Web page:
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Modern molecular techniques often referred to as “genome editing” or “genome surgery” are currently revolutionising molecular biology research. Technologies such as CRISPR-Cas9 allow for surprisingly simple, controlled gene modifications that are more efficient than the previously available methods. This opens up new scope for molecular biological basic research, particularly into organisms that were not previously accessible for molecular genetic purposes, and for elucidating poorly understood gene functions. This methological innovation also allows for far-reaching applications, from new options for plant breeding and biotechnology to somatic gene therapy for human genetic diseases. Focused basic research is still required, and Germany should be contributing on all levels to these important developments, as well as helping to ensure a safe and responsible application of genome editing that respects the needs of humanity and the environment.
In April 2015, Chinese researchers studied the potential CRISPR-Cas9 has to change the human genome in non-viable human embryos. The results of the study show that the methods behind such an application are far from adequately developed. Such experiments also raise far-reaching social, ethical and legal questions regarding the treatment of hereditary diseases and the integrity of the human germline; they also come close to overstepping the boundaries of scientific freedom. In Germany, germline therapy and the use of modified germ cells for fertilisation is prohibited under Section 5 of the German Embryo Protection Act.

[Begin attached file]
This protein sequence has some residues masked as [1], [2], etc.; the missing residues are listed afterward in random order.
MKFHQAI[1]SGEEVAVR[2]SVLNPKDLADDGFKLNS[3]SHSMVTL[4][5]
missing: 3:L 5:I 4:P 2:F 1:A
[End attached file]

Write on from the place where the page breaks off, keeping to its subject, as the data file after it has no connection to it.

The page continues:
The National Academy of Sciences Leopoldina, acatech – the National Academy of Science and Engineering, the Union of German Academies of Sciences and Humanities, and the German Research Foundation (Deutsche Forschungsgemeinschaft – DFG) stress the great scientific potential of genome editing. They point out that it is ethically and legally acceptable in many areas. The new techniques should not be automatically equated with sporadic cases of improper use or with applications whose ethical and legal ramifications have not yet been assessed. The DFG and the academies endorse the call for an international moratorium on all forms of human germline engineering that could have an impact on the genome of the offspring. The moratorium should give scientists, politicians and society the opportunity to discuss unresolved questions in a transparent and critical way, to evaluate the benefits and potential risks of the techniques, and to develop recommendations for future regulations. However, the moratorium should not constitute a general restriction on methodological developments and thus limit any promising new genome editing approaches for use in research and application.
Head of Department Science – Policy – Society, Head of Berlin Office
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